“It’s been estimated that as much as 90 percent of neuron death that occurs in the Alzheimer’s brain follows this cell cycle reentry process, which is an abnormal attempt to divide,” Bloom said. “By the end of the course of the disease, the patient will have lost about 30 percent of the neurons in the frontal lobes of the brain…” https://www.sciencedaily.com/releases/2018/08/180801160022.htm

Citation:

Alzheimer’s drug may stop disease if used before symptoms develop, study suggests
Date: August 1, 2018
Source: University of Virginia
Summary:
Biologists have gained new understanding of how Alzheimer’s disease begins, and how it might be halted using a current medication.
Journal Reference:
1. Erin J. Kodis, Sophie Choi, Eric Swanson, Gonzalo Ferreira, George S. Bloom. N-methyl-D-aspartate receptor–mediated calcium influx connects amyloid-β oligomers to ectopic neuronal cell cycle reentry in Alzheimer’s disease. Alzheimer’s & Dementia, 2018; DOI: 10.1016/j.jalz.2018.05.017

Here is the press release from the University of Virginia:

Study: Alzheimer’s Drug May Stop Disease if Used Before Symptoms Develop
July 31, 2018
• Fariss Samarrai, farisss@virginia.edu
About 50 percent of people who reach the age of 85 will develop Alzheimer’s disease. Most will die within about five years of exhibiting the hallmark symptoms of the disease – severe memory loss and a precipitous decline in cognitive function.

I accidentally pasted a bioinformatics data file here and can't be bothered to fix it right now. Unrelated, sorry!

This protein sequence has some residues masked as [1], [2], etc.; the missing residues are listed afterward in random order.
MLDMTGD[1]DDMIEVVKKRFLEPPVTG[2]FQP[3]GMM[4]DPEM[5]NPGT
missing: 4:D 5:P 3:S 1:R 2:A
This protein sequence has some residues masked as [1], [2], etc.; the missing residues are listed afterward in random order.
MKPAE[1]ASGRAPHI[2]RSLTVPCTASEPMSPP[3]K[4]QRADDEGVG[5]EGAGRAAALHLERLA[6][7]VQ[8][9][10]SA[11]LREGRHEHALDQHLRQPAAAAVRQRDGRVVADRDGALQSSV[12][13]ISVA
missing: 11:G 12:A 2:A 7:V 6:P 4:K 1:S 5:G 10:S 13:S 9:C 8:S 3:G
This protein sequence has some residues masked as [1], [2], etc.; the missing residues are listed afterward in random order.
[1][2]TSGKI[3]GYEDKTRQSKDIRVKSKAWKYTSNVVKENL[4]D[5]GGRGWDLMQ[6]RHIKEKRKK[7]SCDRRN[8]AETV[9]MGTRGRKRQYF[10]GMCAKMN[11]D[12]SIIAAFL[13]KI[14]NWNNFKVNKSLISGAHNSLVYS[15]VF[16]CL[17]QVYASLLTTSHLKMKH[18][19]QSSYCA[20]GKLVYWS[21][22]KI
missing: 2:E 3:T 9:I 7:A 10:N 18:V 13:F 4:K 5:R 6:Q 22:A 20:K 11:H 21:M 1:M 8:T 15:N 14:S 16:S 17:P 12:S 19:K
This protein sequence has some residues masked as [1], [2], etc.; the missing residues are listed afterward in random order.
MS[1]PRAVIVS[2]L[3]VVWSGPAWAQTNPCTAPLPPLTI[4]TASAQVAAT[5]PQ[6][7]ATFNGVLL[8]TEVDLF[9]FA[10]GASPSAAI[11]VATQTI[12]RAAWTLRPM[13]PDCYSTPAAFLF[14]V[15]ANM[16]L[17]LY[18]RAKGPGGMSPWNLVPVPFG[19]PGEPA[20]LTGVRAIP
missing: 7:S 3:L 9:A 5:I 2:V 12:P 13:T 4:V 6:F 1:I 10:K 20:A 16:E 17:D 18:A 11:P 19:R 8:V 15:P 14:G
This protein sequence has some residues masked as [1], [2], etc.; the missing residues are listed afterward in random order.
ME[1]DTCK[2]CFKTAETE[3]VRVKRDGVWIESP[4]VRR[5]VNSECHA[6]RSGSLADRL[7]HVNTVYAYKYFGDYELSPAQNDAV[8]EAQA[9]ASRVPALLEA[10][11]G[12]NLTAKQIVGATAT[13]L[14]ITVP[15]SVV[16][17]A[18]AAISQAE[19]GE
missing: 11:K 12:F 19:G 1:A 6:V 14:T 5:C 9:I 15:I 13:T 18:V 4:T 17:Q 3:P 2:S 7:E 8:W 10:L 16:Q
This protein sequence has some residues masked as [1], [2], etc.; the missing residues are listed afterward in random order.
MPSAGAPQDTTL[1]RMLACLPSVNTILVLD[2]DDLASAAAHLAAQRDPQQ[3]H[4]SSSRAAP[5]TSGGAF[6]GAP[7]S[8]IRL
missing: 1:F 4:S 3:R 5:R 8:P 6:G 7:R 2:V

But the molecular processes that lead to the disease will have begun years earlier.
Currently, there are no known ways to prevent the disease or to stop its progression once it has begun. But research at the University of Virginia offers new understanding of how the disease develops at the molecular level, long before extensive neuronal damage occurs and symptoms show up.
Additionally, the researchers have found that an FDA-approved drug, memantine, currently used only for alleviating the symptoms of moderate-to-severe Alzheimer’s disease, might be used to prevent or slow the progression of the disease if used before symptoms appear. The research also offers, based on extensive experimentation, a hypothesis as to why this might work.
The findings are published currently online in the journal Alzheimer’s & Dementia.
“Based on what we’ve learned so far, it is my opinion that we will never be able to cure Alzheimer’s disease by treating patients once they become symptomatic,” said George Bloom, a UVA professor and chair of the Department of Biology, who oversaw the study in his lab. “The best hope for conquering this disease is to first recognize patients who are at risk, and begin treating them prophylactically with new drugs and perhaps lifestyle adjustments that would reduce the rate at which the silent phase of the disease progresses.